Which brings me to my point, and I swear I have one: Of the four major sports, only in basketball is the historical fate of everyone from borderline All-Star to borderline superstar determined entirely by his situation. Baseball is an individual sport; you are who you are (although ballparks can skew this to varying degrees).

In hockey, you can ride someone's coattails for big numbers (think Jari Kurri), but we know when it's happening.

In football, we sometimes see great players trapped on abominable teams (Barry Sanders, Archie Manning) and good players hitting the team lottery (Jim Kelly, Franco Harris), but we can usually tell either way.

Well, what about basketball? The best thing that ever happened to Malone was Stockton, and vice versa; So, what if the Bullets hadn't screwed up and had picked Mailman one spot ahead of Utah instead of taking the immortal Kenny Green? How would you remember Dominique's career if the Lakers had picked him over Worthy? What if Pippen never played with MJ? What if McHale never played with Bird? What if young Kobe had gotten stuck on an expansion team instead of the Lakers? What if KG found a great team before he turned 30? What if Tim Duncan landed on the 1997-98 Celtics instead of the 1997-98 Spurs? In a league where you can play only five at a time, the fortunes of every good player are irrevocably tied to those of his teammates and coach. For better and worse.

That's why you can play the what-if game all day with the NBA. Just make sure to include Mike D'Antoni, the Coors Field of coaches, the guy who screwed up our beloved offensive numbers a little too much, swung consecutive MVP votes and turned a borderline All-Star into an NBA icon. Had he taken Chicago's job last summer, we'd be calling Derrick Rose "Magic 2.0" and Ben Gordon would be averaging 29 a game on his way to juggling monster free agent offers next summer. Play a few seasons of SSOL ball, and people will eventually believe that you're better offensively than you really are. Coach Mike has the magic touch. Not for everyone—yes, I'm pointing at you, Jerome James and Eddy Curry—but for some.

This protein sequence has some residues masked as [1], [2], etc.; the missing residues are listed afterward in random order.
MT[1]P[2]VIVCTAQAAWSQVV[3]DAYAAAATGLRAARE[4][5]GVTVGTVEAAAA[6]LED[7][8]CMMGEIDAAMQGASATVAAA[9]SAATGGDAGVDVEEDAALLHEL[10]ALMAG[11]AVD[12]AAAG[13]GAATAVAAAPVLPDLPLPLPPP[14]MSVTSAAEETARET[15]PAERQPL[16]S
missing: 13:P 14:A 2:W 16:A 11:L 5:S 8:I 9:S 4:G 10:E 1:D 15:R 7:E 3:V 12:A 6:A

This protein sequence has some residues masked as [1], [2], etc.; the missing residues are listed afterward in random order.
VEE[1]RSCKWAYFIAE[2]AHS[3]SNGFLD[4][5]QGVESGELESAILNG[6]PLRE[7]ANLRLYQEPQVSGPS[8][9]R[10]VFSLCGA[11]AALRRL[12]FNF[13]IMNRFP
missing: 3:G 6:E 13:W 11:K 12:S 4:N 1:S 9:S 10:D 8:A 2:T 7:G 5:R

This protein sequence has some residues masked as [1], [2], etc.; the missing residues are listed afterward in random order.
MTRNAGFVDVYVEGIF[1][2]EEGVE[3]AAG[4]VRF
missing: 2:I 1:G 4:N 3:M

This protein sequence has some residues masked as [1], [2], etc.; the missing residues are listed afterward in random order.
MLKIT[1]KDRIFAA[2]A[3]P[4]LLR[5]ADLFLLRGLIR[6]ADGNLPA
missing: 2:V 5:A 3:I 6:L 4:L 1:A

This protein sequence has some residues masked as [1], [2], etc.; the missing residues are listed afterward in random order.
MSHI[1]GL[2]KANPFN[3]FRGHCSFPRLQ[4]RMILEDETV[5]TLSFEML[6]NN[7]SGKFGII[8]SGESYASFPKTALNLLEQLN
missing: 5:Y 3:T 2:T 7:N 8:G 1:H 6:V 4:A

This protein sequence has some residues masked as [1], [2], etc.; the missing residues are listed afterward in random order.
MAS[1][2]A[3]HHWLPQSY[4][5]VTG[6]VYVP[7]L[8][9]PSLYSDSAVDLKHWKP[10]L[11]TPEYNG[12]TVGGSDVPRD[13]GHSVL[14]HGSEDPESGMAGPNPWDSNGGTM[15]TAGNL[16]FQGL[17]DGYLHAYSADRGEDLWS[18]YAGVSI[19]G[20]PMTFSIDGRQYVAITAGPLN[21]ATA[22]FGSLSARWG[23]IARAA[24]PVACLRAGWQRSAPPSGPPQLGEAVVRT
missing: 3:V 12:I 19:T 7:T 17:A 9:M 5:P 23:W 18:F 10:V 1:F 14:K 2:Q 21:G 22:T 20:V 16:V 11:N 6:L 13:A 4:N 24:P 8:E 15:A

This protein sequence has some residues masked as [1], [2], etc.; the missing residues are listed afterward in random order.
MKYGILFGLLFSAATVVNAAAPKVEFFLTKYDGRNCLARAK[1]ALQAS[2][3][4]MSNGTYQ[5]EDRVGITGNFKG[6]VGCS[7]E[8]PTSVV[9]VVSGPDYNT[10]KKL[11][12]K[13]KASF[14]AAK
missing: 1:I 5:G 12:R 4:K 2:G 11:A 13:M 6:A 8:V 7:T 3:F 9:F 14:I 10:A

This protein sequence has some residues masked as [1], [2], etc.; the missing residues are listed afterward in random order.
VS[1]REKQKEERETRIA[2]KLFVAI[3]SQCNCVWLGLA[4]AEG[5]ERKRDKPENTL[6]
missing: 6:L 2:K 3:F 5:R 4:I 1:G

One of those players was a forever-grateful Nash, who was slightly better than Mark Price and now goes down for eternity as an all-time great. Another is Duhon, who gets to hold his own record in something. There are a few others in the past and present and more coming in the future. I just hope one of them isn't named LeBron. Why? Because I don't have enough brain cells to properly calibrate his first triple-double Knicks season. Could he average 36-13-13 every game with Coach Mike? What about a 40-15-15?

(My head hurts. I have to go.)